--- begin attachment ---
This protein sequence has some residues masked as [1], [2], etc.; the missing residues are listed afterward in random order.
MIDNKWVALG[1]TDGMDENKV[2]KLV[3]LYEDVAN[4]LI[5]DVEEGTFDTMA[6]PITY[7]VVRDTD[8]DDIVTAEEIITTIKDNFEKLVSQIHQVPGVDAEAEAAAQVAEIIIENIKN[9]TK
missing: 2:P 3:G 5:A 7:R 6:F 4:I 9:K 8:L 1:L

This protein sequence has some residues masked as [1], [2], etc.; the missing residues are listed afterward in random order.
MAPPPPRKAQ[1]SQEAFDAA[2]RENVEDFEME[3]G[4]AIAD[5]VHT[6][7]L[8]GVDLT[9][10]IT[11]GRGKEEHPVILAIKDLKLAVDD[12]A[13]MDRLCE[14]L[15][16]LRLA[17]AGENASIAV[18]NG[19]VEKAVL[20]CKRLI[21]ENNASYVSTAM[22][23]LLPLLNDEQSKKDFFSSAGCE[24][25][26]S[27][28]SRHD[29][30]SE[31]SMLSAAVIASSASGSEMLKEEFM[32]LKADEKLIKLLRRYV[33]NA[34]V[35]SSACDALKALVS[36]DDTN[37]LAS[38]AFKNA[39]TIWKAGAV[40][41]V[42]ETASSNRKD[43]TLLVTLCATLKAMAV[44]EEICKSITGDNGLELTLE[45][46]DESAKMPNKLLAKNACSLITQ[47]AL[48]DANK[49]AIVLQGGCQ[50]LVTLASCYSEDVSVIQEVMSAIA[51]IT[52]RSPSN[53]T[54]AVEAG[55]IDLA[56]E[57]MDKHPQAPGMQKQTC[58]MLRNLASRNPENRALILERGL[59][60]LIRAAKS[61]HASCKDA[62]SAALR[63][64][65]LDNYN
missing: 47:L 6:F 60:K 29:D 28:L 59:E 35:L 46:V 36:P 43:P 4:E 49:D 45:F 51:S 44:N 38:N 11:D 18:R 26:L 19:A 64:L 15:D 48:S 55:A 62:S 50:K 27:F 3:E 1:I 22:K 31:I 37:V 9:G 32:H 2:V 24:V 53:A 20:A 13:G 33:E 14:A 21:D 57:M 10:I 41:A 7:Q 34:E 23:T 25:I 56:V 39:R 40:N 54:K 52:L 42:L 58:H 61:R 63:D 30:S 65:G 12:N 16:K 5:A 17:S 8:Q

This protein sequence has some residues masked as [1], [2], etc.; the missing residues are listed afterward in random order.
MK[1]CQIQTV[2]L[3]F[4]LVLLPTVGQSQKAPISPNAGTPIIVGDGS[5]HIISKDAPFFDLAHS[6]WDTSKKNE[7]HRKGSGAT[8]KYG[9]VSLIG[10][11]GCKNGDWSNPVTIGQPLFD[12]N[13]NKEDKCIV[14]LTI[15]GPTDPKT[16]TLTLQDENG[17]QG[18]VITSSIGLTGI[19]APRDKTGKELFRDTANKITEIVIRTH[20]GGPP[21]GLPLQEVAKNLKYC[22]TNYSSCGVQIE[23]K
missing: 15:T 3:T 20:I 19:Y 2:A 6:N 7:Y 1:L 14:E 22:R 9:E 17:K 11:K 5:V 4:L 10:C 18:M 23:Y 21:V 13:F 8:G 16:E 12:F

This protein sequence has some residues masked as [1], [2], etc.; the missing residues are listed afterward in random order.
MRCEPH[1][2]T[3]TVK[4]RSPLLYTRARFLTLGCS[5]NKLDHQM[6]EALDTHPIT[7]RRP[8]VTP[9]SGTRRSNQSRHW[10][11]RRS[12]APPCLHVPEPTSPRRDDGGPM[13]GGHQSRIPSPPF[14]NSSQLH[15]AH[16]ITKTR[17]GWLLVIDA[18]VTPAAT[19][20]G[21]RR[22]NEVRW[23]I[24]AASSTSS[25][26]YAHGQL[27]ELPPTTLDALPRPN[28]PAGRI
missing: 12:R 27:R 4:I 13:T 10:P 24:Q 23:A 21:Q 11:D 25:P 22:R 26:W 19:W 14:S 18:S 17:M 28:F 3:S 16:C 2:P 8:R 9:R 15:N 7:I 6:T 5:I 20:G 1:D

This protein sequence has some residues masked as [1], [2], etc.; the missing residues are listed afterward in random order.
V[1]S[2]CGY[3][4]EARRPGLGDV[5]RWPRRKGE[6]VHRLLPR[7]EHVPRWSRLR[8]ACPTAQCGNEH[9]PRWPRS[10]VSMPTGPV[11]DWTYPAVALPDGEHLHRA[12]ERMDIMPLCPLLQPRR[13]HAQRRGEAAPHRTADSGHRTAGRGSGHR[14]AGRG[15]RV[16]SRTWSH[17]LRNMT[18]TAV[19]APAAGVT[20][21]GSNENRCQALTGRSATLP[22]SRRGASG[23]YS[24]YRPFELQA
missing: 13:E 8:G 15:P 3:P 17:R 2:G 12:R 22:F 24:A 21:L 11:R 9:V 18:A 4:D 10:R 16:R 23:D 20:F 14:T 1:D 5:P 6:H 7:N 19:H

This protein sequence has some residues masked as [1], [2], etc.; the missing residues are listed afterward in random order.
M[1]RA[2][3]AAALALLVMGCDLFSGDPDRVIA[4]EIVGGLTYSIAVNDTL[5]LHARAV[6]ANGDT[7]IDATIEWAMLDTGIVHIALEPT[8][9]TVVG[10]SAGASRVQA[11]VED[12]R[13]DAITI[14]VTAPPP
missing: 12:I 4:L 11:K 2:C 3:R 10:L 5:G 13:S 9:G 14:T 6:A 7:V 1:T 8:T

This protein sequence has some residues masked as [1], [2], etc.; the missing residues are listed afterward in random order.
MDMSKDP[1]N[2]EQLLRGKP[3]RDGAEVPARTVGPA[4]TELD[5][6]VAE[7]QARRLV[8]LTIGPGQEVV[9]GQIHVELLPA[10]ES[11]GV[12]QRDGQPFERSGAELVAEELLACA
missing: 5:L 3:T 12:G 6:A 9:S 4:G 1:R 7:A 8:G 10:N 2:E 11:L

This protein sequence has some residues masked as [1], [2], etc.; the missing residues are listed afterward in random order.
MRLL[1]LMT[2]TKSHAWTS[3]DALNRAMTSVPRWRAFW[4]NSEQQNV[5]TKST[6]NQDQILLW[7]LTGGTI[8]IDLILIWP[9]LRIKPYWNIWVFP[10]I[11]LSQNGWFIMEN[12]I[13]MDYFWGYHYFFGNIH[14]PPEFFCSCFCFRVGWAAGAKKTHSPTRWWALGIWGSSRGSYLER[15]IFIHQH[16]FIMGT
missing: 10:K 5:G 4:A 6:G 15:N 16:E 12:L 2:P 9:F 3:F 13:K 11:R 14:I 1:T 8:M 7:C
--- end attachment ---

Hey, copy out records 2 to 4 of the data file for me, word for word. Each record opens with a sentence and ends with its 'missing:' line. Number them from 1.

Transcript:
This protein sequence has some residues masked as [1], [2], etc.; the missing residues are listed afterward in random order.
MAPPPPRKAQ[1]SQEAFDAA[2]RENVEDFEME[3]G[4]AIAD[5]VHT[6][7]L[8]GVDLT[9][10]IT[11]GRGKEEHPVILAIKDLKLAVDD[12]A[13]MDRLCE[14]L[15][16]LRLA[17]AGENASIAV[18]NG[19]VEKAVL[20]CKRLI[21]ENNASYVSTAM[22][23]LLPLLNDEQSKKDFFSSAGCE[24][25][26]S[27][28]SRHD[29][30]SE[31]SMLSAAVIASSASGSEMLKEEFM[32]LKADEKLIKLLRRYV[33]NA[34]V[35]SSACDALKALVS[36]DDTN[37]LAS[38]AFKNA[39]TIWKAGAV[40][41]V[42]ETASSNRKD[43]TLLVTLCATLKAMAV[44]EEICKSITGDNGLELTLE[45][46]DESAKMPNKLLAKNACSLITQ[47]AL[48]DANK[49]AIVLQGGCQ[50]LVTLASCYSEDVSVIQEVMSAIA[51]IT[52]RSPSN[53]T[54]AVEAG[55]IDLA[56]E[57]MDKHPQAPGMQKQTC[58]MLRNLASRNPENRALILERGL[59][60]LIRAAKS[61]HASCKDA[62]SAALR[63][64][65]LDNYN
missing: 47:L 6:F 60:K 29:D 28:L 59:E 35:L 46:V 36:P 43:P 4:E 49:D 45:F 51:S 44:N 38:N 11:D 18:R 26:L 19:A 64:L 15:D 48:S 55:A 62:S 50:K 27:F 3:E 1:I 22:K 31:I 37:V 9:G 32:H 2:V 24:V 53:A 20:A 13:G 33:E 14:A 21:D 57:M 10:I 41:A 7:Q 34:E 23:T 25:I 56:V 39:R 40:N 54:K 52:L 42:L 58:H 61:R 63:D 30:S 65:G 12:N 16:K 5:A 17:S 8:Q

This protein sequence has some residues masked as [1], [2], etc.; the missing residues are listed afterward in random order.
MK[1]CQIQTV[2]L[3]F[4]LVLLPTVGQSQKAPISPNAGTPIIVGDGS[5]HIISKDAPFFDLAHS[6]WDTSKKNE[7]HRKGSGAT[8]KYG[9]VSLIG[10][11]GCKNGDWSNPVTIGQPLFD[12]N[13]NKEDKCIV[14]LTI[15]GPTDPKT[16]TLTLQDENG[17]QG[18]VITSSIGLTGI[19]APRDKTGKELFRDTANKITEIVIRTH[20]GGPP[21]GLPLQEVAKNLKYC[22]TNYSSCGVQIE[23]K
missing: 15:T 3:T 20:I 19:Y 2:A 6:N 7:Y 1:L 14:E 22:R 9:E 17:K 11:K 5:V 4:L 10:C 18:M 23:Y 21:V 13:F 8:G 16:E 12:F

This protein sequence has some residues masked as [1], [2], etc.; the missing residues are listed afterward in random order.
MRCEPH[1][2]T[3]TVK[4]RSPLLYTRARFLTLGCS[5]NKLDHQM[6]EALDTHPIT[7]RRP[8]VTP[9]SGTRRSNQSRHW[10][11]RRS[12]APPCLHVPEPTSPRRDDGGPM[13]GGHQSRIPSPPF[14]NSSQLH[15]AH[16]ITKTR[17]GWLLVIDA[18]VTPAAT[19][20]G[21]RR[22]NEVRW[23]I[24]AASSTSS[25][26]YAHGQL[27]ELPPTTLDALPRPN[28]PAGRI
missing: 12:R 27:R 4:I 13:T 10:P 24:Q 23:A 21:Q 11:D 25:P 22:R 26:W 19:W 14:S 18:S 17:M 28:F 3:S 16:C 2:P 8:R 9:R 15:N 7:I 6:T 5:I 20:G 1:D